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  • Writer's picturejoeseaton2

Ongoing visa crisis for Afghan teachers


Two years since the Taliban took power, the British Council have at last agreed to provide assistance for former employees still in hiding in Afghanistan, by helping them get visas to get out.

This is massive news for the teachers still stuck in Afghanistan. It is recognition from the British Council that they feel some responsibility to the teachers they left behind two years ago. Better late than never. It is also recognition that they should never have been abandoned, and that they urgently need support. Those still in Afghanistan are in serious danger, and they need to get out of there as soon as possible.


Why it has taken the British Council 2 years to provide support for travel documents is a mystery. Back in May this year the BC applied to the FCDO to request permission to use BC money to assist with visas. Why they waited until May 2023 to make this request is unknown. This should have been put in place much, much sooner. Lives could have been lost as a result of this delay. The FCDO gave the British Council permission to use their funds to assist with visas in June of 2023, but the BC did not act. Teachers were asking me all summer if I knew if the BC could help them, but the BC kept saying they could not, even though they had been given permission. Eventually on September 11 2023, 3 months after they got the go ahead from the FCDO to support their teachers, and over 2 years after they left them behind, they finally stated that they could support them in getting visas. Great – at last!


Now those teachers still stuck in hiding in Afghanistan will have a much better chance of making it out and getting to safety. Let’s just hope the financial support promised is provided more rapidly than the decision to provide it, otherwise they could be stuck in Afghanistan for a whole lot longer.

Once the teachers in Afghanistan have secured their visas, they will be contacted by the 'International Organisation for Migration' (IOM) to travel to a ‘3rd country’ to await relocation to the UK. The 3rd country for the teachers is Pakistan in almost all cases, and there are already over 50 British Council teachers staying in hotels in Islamabad. They are all waiting to be relocated to the UK. The sad thing is that most of them have been waiting there for 8 months now, stuck in their hotels. They can’t go out because their Pakistan visas have expired, so they are stuck in their hotel rooms. This begs the questions ‘When will they be moved to the UK?’, and ‘Will the BC support them in getting their visas renewed in Pakistan (so that they can at least go outside their hotels without being deported)?’.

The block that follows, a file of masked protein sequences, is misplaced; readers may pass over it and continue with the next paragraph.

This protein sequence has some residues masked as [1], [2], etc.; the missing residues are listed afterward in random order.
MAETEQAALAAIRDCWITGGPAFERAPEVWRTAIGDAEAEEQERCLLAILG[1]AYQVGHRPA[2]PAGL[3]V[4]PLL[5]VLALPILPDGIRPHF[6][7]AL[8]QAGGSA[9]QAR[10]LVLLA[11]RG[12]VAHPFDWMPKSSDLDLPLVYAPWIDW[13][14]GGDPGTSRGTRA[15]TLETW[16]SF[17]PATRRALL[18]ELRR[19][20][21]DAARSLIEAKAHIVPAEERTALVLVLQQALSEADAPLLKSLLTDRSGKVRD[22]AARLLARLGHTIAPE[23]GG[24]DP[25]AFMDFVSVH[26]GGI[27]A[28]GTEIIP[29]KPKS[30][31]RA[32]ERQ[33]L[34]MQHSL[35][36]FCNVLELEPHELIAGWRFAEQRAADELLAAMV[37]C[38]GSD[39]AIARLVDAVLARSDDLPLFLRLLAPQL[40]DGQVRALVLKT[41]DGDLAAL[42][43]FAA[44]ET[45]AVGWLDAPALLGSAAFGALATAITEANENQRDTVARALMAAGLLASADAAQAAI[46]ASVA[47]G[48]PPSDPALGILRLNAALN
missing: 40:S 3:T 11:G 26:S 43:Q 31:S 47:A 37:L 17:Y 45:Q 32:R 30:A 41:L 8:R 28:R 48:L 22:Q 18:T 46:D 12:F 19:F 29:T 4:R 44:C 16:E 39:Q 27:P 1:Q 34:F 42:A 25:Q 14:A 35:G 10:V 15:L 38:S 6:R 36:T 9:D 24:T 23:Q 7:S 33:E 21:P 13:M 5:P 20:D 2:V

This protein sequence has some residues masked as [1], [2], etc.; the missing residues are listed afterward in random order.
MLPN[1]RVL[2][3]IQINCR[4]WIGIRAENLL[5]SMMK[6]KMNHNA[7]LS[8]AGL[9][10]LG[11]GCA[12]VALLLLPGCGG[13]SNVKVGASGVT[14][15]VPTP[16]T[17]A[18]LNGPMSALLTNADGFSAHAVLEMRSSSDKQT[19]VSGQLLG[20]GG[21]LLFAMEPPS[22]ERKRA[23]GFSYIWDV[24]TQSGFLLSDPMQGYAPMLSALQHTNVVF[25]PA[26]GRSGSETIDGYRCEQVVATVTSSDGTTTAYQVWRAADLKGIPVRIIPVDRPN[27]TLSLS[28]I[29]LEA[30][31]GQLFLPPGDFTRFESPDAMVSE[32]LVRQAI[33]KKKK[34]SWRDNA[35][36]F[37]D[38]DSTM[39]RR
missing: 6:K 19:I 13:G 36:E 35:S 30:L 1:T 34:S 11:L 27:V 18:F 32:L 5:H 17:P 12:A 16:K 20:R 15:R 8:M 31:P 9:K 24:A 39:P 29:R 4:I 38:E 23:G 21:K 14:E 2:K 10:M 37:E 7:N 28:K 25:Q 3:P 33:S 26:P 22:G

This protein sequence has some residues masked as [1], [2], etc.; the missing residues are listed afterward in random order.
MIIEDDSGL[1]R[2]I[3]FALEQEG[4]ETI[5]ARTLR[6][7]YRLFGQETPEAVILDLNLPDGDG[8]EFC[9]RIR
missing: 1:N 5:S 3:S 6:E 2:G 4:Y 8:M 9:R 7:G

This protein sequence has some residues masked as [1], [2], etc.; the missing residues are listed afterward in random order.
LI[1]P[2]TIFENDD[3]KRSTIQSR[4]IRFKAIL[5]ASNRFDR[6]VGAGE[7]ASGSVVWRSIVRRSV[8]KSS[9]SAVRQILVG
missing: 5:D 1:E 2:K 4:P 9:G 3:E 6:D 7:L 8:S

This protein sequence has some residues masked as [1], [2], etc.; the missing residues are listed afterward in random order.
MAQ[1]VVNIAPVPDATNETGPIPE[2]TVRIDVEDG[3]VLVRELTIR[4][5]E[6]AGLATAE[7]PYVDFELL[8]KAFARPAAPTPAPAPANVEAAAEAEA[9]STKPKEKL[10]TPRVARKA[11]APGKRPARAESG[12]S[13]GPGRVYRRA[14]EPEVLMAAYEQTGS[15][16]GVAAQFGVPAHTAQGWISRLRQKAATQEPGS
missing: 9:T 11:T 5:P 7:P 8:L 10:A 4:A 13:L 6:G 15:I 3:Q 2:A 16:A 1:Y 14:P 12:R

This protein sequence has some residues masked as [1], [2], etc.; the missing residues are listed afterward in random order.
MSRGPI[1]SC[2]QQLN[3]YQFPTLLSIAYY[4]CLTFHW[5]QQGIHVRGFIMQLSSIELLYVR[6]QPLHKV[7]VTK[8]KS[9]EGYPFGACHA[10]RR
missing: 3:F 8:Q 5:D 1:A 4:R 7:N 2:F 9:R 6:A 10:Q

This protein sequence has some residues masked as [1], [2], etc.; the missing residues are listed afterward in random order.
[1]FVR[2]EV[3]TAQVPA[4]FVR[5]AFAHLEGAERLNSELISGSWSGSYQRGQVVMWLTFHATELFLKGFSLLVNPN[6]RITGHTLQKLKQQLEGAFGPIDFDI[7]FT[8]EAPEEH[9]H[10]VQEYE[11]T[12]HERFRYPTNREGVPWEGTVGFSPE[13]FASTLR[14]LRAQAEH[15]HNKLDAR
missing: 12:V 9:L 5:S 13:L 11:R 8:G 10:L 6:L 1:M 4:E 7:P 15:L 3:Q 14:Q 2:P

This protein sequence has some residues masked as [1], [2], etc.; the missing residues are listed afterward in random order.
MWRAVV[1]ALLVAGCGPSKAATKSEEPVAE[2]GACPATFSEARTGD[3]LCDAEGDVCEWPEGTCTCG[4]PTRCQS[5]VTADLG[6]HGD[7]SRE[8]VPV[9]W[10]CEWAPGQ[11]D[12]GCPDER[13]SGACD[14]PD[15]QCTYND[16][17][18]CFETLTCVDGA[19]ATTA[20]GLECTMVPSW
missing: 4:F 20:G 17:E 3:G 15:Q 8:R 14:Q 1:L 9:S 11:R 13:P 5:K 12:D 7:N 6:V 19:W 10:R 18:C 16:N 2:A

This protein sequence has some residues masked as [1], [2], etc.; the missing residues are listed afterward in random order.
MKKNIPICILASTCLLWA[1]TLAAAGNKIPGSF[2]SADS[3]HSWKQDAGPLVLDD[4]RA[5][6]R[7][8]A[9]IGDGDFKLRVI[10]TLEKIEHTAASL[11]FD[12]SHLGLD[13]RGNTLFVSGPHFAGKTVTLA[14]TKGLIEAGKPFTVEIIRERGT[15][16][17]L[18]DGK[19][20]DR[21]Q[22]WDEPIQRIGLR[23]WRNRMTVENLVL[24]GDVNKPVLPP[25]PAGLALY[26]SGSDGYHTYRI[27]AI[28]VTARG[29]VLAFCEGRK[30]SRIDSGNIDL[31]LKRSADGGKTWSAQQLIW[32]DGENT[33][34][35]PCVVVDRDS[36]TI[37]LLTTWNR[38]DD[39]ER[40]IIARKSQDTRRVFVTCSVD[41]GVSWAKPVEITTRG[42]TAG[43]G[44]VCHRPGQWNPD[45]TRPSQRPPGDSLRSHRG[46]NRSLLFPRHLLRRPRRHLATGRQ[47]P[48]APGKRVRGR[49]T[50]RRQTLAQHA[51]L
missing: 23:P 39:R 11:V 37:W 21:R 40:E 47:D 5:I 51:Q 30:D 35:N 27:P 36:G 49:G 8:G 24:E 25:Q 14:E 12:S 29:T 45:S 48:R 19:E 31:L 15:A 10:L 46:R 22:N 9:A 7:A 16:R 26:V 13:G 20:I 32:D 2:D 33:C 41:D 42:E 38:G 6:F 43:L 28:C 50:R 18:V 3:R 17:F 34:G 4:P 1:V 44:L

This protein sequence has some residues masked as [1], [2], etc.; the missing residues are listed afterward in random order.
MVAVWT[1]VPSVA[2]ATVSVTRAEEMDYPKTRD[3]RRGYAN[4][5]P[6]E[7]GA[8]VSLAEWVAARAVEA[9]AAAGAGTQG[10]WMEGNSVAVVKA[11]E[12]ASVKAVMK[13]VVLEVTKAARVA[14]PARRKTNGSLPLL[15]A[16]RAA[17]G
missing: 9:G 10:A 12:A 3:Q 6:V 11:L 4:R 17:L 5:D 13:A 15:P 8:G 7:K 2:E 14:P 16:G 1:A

The Pakistani media is increasing reporting stories related to the deportation of illegal Afghans, and specifically Afghans present in Pakistan without the correct paperwork. With this in mind the teachers are right to be fearful of imminent deportation. The fact is, they should never have ended up cooped up in hotels in Pakistan in the first place. Their British Council colleagues who worked in the British Council office on the British Embassy compound in Kabul were all safely relocated to the UK back in 2021 under the ARAP scheme. And rightly so, as they all qualified for the scheme. However, all the teachers also qualified for the scheme, but they were unfairly excluded. Had they been relocated back in 2021 when their colleagues were, they wouldn’t have suffered violence at the hands of the Taliban, or 2 years living in hiding, or being stuck in cramped hotels in Islamabad.


Evidently, there are two significant visa-related issues the British Council urgently need to focus on. Firstly, they need to assist those teachers still in hiding in Afghanistan in obtaining travel visas and other necessary documentation, so that they can get out. Secondly, they need to address the issue of expired visas faced by the teachers waiting in Islamabad hotels, who are unable to leave their hotels for fear of deportation back to Afghanistan.


It's actually possible to imagine a scenario where a British Council teacher who has been living in hiding in Afghanistan for 2 years gets his visa and makes his way to the border. As he is crossing the border, he sees a former colleague, who managed to escape to safety before him, now being deported back into the country he fled from months earlier. The reality is that those currently waiting in Pakistan dread deportation as much as those still stuck in Afghanistan dream of escape and safety. Hopefully the British Council will prioritise this issue in the coming days and weeks, and strive to find ways to provide better support for this endangered and traumatised cohort of at risk teachers.

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